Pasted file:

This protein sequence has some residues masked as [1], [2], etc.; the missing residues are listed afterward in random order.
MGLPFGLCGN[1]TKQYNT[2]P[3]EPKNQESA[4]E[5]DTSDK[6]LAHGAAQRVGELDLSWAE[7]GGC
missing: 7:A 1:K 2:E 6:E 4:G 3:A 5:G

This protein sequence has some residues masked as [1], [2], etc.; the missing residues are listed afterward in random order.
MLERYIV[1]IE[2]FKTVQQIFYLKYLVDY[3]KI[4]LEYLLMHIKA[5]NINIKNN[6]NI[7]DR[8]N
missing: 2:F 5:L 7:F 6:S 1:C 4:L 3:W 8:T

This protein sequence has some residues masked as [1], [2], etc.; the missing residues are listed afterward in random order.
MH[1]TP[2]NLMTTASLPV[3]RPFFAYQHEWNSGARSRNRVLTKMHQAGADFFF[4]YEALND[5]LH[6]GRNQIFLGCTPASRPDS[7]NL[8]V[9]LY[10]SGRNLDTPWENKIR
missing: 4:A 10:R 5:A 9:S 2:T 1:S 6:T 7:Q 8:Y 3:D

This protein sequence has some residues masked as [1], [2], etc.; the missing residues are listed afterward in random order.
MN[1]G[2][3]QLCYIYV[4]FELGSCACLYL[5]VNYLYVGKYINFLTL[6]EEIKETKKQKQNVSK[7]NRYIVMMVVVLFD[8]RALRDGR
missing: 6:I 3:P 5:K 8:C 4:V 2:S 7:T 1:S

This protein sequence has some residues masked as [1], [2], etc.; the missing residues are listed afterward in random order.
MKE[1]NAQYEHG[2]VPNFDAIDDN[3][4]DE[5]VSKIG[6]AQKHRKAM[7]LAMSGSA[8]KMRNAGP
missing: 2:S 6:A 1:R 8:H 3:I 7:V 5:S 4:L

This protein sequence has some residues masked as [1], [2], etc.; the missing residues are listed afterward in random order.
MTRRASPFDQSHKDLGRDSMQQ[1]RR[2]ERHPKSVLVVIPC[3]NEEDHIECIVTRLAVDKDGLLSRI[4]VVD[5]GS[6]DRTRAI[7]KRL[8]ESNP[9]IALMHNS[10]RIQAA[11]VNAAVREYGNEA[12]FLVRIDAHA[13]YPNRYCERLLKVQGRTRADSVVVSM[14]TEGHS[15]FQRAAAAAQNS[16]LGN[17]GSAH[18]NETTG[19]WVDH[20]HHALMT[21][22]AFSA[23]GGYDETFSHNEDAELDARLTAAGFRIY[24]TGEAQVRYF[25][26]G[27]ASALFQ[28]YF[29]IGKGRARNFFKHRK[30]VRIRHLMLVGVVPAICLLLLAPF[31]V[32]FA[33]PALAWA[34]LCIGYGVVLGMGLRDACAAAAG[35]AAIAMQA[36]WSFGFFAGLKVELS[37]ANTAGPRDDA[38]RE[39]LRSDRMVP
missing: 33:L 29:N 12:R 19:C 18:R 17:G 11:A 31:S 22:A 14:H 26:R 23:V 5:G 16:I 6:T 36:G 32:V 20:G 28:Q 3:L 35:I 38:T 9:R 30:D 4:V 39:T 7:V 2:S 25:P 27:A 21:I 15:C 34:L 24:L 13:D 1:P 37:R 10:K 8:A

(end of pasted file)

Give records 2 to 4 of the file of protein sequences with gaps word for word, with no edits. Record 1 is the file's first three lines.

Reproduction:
This protein sequence has some residues masked as [1], [2], etc.; the missing residues are listed afterward in random order.
MLERYIV[1]IE[2]FKTVQQIFYLKYLVDY[3]KI[4]LEYLLMHIKA[5]NINIKNN[6]NI[7]DR[8]N
missing: 2:F 5:L 7:F 6:S 1:C 4:L 3:W 8:T

This protein sequence has some residues masked as [1], [2], etc.; the missing residues are listed afterward in random order.
MH[1]TP[2]NLMTTASLPV[3]RPFFAYQHEWNSGARSRNRVLTKMHQAGADFFF[4]YEALND[5]LH[6]GRNQIFLGCTPASRPDS[7]NL[8]V[9]LY[10]SGRNLDTPWENKIR
missing: 4:A 10:R 5:A 9:S 2:T 1:S 6:T 7:Q 8:Y 3:D

This protein sequence has some residues masked as [1], [2], etc.; the missing residues are listed afterward in random order.
MN[1]G[2][3]QLCYIYV[4]FELGSCACLYL[5]VNYLYVGKYINFLTL[6]EEIKETKKQKQNVSK[7]NRYIVMMVVVLFD[8]RALRDGR
missing: 6:I 3:P 5:K 8:C 4:V 2:S 7:T 1:S